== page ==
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I Entropy - Reversible Process

  1. Mar 22, 2016 #1
    Hello all.

    I have a quick question about entropy... I've just been formally introduced to it.

    Consider the example of a metal block of mass m and heat capacity Cp at temperature T1 = 60C being dropped into a large lake of temperature T2 = 10C.

    $$\Delta S_{block} = \int\frac{dQ_{reversible}}{T} = \int_{T_1}^{T_2}\frac{C_pdT}{T}$$

    I have a few questions... how would the block reaching thermal equilibrium with the lake be classed as a reversible process (it must be otherwise we wouldn't have the above calculation)? Why can we ignore the blocks mass? Are there any general tips you could provide that might help me tackle questions on entropy?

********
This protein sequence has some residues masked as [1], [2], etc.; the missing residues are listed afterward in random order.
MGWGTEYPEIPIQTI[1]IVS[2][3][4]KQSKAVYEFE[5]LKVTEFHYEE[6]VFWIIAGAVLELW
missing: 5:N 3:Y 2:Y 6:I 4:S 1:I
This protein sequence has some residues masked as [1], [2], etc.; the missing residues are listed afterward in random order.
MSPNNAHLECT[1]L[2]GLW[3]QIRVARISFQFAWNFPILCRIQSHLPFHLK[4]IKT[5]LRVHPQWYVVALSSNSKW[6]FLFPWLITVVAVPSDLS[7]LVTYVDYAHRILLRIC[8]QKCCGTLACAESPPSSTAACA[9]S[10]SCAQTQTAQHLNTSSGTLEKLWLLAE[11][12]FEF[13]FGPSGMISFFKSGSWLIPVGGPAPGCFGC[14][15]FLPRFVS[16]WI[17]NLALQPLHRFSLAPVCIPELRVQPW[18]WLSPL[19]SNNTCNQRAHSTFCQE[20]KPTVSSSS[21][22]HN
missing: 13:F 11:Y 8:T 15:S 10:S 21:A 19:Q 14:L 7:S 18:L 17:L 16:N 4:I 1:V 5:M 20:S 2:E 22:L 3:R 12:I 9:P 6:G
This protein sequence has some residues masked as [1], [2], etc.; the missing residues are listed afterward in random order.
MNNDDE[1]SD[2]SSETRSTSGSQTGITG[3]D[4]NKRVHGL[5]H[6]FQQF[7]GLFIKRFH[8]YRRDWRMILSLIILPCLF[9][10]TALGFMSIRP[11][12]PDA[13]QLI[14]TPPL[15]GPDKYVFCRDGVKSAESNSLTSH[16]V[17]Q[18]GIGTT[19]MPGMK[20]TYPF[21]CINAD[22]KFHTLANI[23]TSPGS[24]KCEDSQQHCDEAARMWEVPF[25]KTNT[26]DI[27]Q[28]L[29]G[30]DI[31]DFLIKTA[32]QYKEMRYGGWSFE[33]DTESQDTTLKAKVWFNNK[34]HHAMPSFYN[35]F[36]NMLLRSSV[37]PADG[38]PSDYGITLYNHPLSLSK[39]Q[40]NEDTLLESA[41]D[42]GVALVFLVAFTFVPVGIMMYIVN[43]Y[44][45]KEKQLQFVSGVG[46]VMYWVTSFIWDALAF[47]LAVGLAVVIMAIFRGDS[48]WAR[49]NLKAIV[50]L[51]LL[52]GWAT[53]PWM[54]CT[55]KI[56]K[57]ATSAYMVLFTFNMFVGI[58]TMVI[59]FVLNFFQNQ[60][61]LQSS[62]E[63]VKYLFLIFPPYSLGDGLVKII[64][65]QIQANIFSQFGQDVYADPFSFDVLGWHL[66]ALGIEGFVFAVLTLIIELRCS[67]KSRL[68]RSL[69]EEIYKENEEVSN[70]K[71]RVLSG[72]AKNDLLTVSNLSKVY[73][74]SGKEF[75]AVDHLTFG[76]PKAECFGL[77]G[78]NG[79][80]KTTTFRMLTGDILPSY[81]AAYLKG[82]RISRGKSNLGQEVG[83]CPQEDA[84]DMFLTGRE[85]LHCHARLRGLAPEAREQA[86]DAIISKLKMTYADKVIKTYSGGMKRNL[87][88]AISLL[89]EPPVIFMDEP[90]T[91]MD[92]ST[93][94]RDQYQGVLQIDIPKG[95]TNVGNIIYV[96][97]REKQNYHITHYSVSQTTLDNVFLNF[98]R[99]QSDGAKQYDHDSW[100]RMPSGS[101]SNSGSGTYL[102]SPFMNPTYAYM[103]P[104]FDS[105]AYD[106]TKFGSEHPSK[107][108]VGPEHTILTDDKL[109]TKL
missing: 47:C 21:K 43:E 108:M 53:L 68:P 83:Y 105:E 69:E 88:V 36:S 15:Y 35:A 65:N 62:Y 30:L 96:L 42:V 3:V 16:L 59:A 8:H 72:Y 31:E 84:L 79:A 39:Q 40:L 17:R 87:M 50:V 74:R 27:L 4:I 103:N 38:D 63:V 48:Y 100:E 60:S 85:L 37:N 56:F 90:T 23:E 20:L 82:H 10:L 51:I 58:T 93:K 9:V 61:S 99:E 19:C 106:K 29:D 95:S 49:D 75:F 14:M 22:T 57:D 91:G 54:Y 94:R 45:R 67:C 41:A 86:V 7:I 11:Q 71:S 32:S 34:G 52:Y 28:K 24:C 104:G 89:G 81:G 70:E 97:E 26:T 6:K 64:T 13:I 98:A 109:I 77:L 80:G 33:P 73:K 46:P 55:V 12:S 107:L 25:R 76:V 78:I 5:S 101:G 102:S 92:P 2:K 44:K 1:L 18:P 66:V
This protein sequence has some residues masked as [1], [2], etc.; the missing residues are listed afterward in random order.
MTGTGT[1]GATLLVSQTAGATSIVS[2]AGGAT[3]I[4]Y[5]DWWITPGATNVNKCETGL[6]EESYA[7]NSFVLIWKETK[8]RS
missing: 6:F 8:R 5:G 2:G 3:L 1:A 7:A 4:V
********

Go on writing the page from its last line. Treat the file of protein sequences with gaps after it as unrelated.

Many thanks.
  2. jcsd
  3. Mar 22, 2016 #2
    You are correct in recognizing that the process you described is not a reversible process. But, to calculate the change in entropy of the block for this change, you need to devise a reversible path from the initial state to the final state, and calculate the integral of dQ/T for that path. One such path is where you contact the block with a sequence of reservoirs having gradually lower temperatures (so that its temperature only differs only slightly from that of the reservoir it is currently in contact with). That leads to the integral you wrote down. Of course, that integral only gives the entropy change per unit mass. To get the actual entropy change of the block, you need to multiply by the mass of the block.
    Last edited: Mar 22, 2016
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